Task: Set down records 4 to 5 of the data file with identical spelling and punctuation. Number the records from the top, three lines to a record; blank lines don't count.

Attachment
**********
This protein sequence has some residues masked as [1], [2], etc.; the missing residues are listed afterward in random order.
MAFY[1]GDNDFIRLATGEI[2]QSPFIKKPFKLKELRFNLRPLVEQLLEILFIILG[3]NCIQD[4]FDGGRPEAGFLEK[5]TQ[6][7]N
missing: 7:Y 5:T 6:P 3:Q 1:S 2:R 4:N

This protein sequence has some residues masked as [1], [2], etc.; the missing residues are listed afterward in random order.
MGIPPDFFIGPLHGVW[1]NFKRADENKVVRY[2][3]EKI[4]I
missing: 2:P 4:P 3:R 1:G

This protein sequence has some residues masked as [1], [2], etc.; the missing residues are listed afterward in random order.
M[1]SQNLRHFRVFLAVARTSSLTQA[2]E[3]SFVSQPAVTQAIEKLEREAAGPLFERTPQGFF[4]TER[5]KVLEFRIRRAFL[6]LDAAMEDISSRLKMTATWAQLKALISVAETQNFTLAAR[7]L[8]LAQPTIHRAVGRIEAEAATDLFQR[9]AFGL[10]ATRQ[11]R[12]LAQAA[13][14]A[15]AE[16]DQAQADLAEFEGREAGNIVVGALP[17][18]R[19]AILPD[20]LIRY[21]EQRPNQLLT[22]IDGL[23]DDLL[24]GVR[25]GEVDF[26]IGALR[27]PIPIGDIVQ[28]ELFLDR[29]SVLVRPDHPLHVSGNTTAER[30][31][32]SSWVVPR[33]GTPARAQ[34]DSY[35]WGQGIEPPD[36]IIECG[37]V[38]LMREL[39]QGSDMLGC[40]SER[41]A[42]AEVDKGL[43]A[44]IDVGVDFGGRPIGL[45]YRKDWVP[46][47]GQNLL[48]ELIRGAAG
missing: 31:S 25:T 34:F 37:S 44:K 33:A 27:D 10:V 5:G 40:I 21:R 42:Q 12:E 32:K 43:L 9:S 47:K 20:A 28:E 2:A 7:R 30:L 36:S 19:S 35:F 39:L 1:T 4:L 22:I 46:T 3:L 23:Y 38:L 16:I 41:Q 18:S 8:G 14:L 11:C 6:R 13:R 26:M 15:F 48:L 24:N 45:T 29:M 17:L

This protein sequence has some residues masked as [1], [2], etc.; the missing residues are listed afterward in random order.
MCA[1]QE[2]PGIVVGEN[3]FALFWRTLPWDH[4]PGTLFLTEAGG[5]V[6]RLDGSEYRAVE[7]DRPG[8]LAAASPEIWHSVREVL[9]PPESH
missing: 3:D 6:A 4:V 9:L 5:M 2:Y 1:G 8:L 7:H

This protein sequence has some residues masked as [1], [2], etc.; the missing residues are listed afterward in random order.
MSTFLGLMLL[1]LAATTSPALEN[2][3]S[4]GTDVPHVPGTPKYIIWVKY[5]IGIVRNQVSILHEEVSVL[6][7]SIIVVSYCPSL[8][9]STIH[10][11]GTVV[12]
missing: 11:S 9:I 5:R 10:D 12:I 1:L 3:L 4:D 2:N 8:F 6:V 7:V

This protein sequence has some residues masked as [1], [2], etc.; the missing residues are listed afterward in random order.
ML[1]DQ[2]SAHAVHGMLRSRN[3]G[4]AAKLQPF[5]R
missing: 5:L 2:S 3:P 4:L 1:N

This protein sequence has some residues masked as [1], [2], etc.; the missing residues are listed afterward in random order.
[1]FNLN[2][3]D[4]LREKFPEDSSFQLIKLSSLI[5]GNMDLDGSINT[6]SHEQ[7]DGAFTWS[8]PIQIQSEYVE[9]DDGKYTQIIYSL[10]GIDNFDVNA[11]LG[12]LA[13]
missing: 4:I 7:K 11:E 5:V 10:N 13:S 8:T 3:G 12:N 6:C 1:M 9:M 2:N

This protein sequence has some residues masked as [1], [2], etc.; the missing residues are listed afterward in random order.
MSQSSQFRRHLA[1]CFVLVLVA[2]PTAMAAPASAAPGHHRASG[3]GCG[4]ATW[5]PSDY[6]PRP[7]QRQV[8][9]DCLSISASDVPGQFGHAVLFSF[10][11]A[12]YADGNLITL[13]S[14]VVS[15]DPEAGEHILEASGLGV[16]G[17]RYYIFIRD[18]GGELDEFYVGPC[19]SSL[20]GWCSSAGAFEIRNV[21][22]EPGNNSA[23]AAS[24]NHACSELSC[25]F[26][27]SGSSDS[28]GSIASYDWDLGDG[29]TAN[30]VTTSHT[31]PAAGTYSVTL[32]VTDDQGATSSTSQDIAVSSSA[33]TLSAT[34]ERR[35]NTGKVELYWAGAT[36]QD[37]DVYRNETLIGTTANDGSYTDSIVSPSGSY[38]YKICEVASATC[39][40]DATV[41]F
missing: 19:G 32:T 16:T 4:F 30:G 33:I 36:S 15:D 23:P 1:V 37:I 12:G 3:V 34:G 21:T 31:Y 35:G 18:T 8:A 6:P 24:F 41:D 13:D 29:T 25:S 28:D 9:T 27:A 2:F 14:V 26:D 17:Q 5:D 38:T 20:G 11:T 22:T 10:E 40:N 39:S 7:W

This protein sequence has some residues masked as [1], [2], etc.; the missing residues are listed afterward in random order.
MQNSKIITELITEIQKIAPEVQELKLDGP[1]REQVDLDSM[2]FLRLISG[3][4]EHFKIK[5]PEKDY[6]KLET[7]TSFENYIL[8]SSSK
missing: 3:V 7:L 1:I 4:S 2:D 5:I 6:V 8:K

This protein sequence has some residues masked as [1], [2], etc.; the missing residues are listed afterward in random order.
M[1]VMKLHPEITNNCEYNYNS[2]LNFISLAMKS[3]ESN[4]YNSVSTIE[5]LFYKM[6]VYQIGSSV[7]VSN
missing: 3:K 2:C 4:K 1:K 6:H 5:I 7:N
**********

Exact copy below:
This protein sequence has some residues masked as [1], [2], etc.; the missing residues are listed afterward in random order.
MCA[1]QE[2]PGIVVGEN[3]FALFWRTLPWDH[4]PGTLFLTEAGG[5]V[6]RLDGSEYRAVE[7]DRPG[8]LAAASPEIWHSVREVL[9]PPESH
missing: 3:D 6:A 4:V 9:L 5:M 2:Y 1:G 8:L 7:H

This protein sequence has some residues masked as [1], [2], etc.; the missing residues are listed afterward in random order.
MSTFLGLMLL[1]LAATTSPALEN[2][3]S[4]GTDVPHVPGTPKYIIWVKY[5]IGIVRNQVSILHEEVSVL[6][7]SIIVVSYCPSL[8][9]STIH[10][11]GTVV[12]
missing: 11:S 9:I 5:R 10:D 12:I 1:L 3:L 4:D 2:N 8:F 6:V 7:V